Canadian Rugby Star Jen Kish Auditions for New, Daunting Role: Brakeman for Bobsleigh gold-medallist
CALGARY — By rights, Jen Kish should be celebrating her Olympic bronze medal on a tropical beach with a novel in one hand and a margarita in the other.
Instead, the captain of the Canadian women’s rugby team is subjecting herself to the terror of trying out a new sport in the icehouse at Winsport’s Canada Olympic Park. The heavily tattooed Kish is an intimidating force on the rugby pitch, but she’s a wide-eyed rookie this week seeking to become the next dual summer/winter Olympian as a brakeman in bobsleigh.
Not one to hide her fear, a nervous Kish openly asked Tuesday what to do if she should spill out of the sled during an instructional session with two-time Olympic gold medallist Kaillie Humphries and Olympic silver and bronze medallist Lascelles Brown.
“If I ever went out for the rugby team, I would be thinking the exact same thoughts,” Humphries says. “I have no cardio capacity whatsoever. I would be pooping my pants, like ‘These girls are going to hit me.’
“It’s not that Olympic athletes and Olympic medallists don’t get scared about things. We get scared like everybody else. But the fact that she has enough courage to still come out and push through her fear and be able to push herself as an athlete — that speaks volumes.”
Kish, 28, is one of a handful of Canadian summer Olympians to receive invitations to try out for the bobsleigh team. Hurdlers Nikkita Holder and Phylicia George flew in from Toronto last month to audition. Last year, hurdler Priscilla Lopes-Schliep gave it a go.
Canada already has two world-class brakemen in Melissa Lotholz and Cynthia Appiah, but needs more given the county can send up to three women’s two-man sleds to the 2018 Winter Games in PyeongChang, South Korea.
“We’re not trying to poach athletes from other sports,” says Chris Le Bihan, high performance director at Bobsleigh Canada. “We’re just looking at giving them a different opportunity.”
Humphries, 31, says the competition is wide open for the right to push her sled in Korea. Lotholz and Appiah might be the favourites today, but bobsleigh is a sport where successful pilots are always trying to knock hundredths of a second off their run times.
“We’re about a year-and-a-half away from the 2018 Games and trying to make history by defending my Olympic title in two-man for a third time,” she says. “I require something bigger, something more.”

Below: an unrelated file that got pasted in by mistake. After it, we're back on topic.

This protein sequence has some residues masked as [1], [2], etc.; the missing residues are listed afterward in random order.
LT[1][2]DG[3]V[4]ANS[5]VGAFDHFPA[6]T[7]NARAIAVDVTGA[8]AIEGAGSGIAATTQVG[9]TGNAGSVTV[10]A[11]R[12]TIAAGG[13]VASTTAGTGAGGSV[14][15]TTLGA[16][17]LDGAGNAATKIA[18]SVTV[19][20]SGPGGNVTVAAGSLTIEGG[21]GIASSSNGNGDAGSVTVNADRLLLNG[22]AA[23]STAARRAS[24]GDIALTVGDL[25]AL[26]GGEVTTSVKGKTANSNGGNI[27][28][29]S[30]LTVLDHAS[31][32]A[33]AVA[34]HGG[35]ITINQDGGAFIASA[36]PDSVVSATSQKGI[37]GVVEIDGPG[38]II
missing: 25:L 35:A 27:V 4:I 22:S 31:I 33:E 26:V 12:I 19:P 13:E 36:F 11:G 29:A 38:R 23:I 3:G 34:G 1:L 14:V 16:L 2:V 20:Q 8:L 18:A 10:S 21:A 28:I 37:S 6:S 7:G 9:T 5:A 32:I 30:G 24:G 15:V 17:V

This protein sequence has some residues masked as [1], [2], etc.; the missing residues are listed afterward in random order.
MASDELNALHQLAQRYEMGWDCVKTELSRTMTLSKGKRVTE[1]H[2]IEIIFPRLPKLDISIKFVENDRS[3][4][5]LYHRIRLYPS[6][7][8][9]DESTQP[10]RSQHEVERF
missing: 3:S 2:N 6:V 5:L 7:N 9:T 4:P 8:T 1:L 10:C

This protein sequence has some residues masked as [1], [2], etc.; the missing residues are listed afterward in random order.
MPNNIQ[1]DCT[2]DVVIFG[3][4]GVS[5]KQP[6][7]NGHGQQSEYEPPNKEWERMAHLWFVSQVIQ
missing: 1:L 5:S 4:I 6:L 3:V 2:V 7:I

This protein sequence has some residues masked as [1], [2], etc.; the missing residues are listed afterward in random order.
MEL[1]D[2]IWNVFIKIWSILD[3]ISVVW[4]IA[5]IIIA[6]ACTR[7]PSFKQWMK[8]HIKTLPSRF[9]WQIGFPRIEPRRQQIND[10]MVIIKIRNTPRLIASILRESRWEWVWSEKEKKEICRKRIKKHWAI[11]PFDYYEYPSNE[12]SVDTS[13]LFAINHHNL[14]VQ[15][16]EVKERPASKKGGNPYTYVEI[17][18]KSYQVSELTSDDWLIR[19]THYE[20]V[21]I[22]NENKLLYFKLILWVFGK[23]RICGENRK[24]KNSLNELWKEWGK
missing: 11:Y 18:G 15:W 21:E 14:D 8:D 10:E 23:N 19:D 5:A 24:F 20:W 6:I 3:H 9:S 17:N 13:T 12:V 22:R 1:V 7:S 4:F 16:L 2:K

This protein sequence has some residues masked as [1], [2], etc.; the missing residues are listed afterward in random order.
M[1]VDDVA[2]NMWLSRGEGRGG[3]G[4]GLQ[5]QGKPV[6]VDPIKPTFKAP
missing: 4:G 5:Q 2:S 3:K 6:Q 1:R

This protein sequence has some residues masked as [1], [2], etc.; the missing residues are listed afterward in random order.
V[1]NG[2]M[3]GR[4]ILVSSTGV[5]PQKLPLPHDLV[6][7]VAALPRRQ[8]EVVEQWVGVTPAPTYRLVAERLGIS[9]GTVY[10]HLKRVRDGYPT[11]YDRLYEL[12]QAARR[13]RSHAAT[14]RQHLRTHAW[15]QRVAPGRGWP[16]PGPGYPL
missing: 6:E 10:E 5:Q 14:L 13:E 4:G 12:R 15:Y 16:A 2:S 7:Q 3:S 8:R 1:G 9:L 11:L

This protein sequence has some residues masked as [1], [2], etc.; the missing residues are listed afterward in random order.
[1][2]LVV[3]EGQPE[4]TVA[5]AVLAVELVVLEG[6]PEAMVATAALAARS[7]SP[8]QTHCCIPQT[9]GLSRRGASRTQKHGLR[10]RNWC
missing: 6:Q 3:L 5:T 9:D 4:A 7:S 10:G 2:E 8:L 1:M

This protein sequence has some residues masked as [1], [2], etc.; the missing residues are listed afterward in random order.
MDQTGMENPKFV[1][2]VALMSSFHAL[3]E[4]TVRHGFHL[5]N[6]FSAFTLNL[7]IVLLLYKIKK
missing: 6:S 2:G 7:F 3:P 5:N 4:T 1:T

Humphries won gold in Vancouver and Sochi with brakeman Heather Moyse, who is 38 and not competing this season.
“I’ve got a huge target on my back,” Humphries says. “These girls are coming for me. The Americans are very strong at the start. The Germans are very strong in the driving. I’m one of the top drivers in the world. I’m one of the top starters, but I can’t do it by myself. I need a teammate and a partner who can help me achieve that.
“We’ve got girls currently in the program who are working very hard, but I want to leave no doubt — no hesitation in my mind or my competitors’ minds that I’m here to win.”
Kish has no plans to retire from rugby, and she initially hesitated when Humphries sent her an invitation via Twitter. After all, she’s busy building a new house on the outskirts of Edmonton with her partner Nadine and winding down from the adrenaline rush of the Rio Games.
“I was making excuses at first,” she says. “I guess it’s the fear of failure — the unknown. I was like, ‘What if I’m crap at it?’”
Upon reflection, Kish figured she had nothing to lose and loves the idea of competing with an Olympic champion like Humphries. So she jumped in the car Monday and drove to Calgary.
“I’m just giving it a go,” she says. “If it works out, what a duo that would be. We’ve both got blonde hair, tattoos and bad-ass attitudes. So it would be cool, but she doesn’t have any expectation of me, and I don’t have any expectations either. I’m just trying my best, and we’ll go from there.”
After three days of instruction, Kish will undergo testing on Friday to see if she can reach the World Cup standard. The rugby captain brings to the ice a tantalizing combination of power and speed thanks in part to her experience pushing the scrum.
But identifying a successful brakeman is not an exact science. Jesse Lumsden, formerly of the Calgary Stampeders and Hamilton Tiger-Cats, successfully made the transition from football to bobsleigh, but countless other have failed to put up the requisite numbers in the icehouse.
“Jen’s a fantastic athlete,” Humphries says. “At the end of the day, I believe she has what it takes to be absolutely great in this sport. But there’s no way of knowing it unless we get her out, teach her what to do and see what happens. That’s what we’re doing. I’m very honoured that she’s willing to come out and try.”